It is well known that micro and sub-micrometer periodical structures play a significant role on the properties of a surface. Ranging from friction reduction to the bacterial adhesion control, the modification of the material surface is the key for improving the performance of a device or even creating a completely new function. Among different laser processing techniques, Direct Laser Interference Patterning (DLIP) relies on the local surface modification process induced when two or more beams interfere and produce periodic surface structures. Although the produced features have controllable pitch and geometry, identical experimental conditions applied to different polymers can result on totally different topologies. In this frame, observations from pigmented and transparent polycarbonate treated with ultraviolet (263 nm) and infrared (1053 nm) laser radiation permitted to identify different phenomena related with the optical and chemical properties of the polymers. As a result from the experimental data analysis, a set of material-dependent constants can be obtained and both profile and surface simulations can be retrieved, reproducing the material surface topography after the surface patterning process.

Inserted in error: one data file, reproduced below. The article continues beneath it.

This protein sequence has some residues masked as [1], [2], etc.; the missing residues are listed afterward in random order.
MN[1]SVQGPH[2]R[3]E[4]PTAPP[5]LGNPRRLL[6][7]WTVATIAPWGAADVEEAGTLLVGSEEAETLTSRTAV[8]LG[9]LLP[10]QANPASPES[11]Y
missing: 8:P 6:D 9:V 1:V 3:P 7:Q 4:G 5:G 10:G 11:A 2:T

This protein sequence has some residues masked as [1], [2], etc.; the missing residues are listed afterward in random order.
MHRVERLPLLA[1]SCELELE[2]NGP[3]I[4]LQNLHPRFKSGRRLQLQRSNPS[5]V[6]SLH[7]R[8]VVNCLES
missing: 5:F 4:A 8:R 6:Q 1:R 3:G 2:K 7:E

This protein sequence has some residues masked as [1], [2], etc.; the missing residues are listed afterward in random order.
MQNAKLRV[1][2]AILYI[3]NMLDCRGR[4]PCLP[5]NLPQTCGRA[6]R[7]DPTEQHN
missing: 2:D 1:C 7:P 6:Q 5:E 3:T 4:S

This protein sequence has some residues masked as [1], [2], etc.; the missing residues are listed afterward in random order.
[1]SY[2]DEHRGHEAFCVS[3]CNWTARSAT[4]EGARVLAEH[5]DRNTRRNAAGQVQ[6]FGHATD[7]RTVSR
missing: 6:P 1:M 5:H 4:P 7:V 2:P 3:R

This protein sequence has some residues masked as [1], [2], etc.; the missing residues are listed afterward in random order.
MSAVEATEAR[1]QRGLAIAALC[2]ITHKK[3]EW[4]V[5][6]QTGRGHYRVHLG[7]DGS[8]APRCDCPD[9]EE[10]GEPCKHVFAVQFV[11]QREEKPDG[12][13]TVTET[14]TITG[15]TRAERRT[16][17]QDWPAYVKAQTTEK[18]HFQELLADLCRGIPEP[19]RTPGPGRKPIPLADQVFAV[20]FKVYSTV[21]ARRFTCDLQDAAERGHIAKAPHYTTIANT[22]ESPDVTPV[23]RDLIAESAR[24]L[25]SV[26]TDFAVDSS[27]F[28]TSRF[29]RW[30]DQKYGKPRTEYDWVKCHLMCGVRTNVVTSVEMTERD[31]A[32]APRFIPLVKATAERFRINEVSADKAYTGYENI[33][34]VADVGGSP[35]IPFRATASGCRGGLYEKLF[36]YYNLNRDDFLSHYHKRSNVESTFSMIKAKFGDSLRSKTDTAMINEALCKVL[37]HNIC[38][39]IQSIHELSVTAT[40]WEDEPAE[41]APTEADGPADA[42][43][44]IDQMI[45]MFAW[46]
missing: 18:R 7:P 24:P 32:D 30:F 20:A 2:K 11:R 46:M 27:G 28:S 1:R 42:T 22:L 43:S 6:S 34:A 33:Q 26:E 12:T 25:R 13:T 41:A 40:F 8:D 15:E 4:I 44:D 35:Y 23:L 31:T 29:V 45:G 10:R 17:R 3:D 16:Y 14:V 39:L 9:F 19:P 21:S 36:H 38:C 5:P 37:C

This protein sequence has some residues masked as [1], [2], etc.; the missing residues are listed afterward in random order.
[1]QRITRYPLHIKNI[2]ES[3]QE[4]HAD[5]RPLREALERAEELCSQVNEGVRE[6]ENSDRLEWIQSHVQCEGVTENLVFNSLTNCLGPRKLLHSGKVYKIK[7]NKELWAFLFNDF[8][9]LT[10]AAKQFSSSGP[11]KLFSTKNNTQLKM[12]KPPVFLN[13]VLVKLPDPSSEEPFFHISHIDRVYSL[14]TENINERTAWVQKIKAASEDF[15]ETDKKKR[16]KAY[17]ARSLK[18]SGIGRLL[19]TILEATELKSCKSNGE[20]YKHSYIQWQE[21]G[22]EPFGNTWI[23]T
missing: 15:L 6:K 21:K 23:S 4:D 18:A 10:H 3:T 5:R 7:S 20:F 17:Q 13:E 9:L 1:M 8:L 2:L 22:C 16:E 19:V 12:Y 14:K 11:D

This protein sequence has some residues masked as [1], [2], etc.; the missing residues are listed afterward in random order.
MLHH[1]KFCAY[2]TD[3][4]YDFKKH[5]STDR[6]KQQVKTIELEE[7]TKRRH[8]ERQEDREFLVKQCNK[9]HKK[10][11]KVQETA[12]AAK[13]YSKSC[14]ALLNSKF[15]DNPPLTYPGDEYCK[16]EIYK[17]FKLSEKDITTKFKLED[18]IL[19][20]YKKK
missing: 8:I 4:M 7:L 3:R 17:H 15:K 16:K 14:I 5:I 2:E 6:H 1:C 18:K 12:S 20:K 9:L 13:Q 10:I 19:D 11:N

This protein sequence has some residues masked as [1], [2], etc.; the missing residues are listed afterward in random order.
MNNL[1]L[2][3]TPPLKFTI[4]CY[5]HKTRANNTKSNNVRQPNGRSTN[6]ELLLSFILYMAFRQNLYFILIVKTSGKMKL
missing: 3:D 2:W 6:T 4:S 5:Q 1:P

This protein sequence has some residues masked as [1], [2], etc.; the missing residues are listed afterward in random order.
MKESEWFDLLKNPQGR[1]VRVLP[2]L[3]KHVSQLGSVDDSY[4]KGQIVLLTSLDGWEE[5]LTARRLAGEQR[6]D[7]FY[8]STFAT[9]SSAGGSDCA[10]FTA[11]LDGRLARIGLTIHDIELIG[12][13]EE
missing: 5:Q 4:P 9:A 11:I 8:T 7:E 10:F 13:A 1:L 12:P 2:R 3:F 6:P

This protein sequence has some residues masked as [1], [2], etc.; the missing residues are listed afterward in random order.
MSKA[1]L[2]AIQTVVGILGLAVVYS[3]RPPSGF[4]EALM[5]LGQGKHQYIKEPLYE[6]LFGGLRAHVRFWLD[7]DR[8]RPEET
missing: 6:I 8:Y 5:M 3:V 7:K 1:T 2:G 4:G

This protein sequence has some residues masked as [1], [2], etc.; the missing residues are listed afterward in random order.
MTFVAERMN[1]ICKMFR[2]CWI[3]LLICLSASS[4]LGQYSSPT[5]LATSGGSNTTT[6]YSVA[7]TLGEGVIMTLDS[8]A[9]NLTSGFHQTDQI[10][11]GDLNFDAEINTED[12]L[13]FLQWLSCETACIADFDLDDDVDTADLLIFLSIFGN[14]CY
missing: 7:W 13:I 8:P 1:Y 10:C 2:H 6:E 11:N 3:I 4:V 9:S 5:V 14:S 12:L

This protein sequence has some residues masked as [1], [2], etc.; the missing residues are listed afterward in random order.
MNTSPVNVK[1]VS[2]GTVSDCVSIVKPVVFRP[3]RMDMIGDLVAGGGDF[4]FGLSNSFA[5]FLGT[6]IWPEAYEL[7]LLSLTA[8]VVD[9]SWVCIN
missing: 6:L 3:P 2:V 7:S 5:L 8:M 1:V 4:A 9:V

Sabri Alamri and Andrés F. Lasagni, "Direct laser interference patterning of transparent and colored polymer substrates: ablation, swelling, and the development of a simulation model," Proc. SPIE 10092, Laser-based Micro- and Nanoprocessing XI, 1009219 (Presented at SPIE LASE: February 02, 2017; Published: 17 February 2017); https://doi.org/10.1117/12.2251740.
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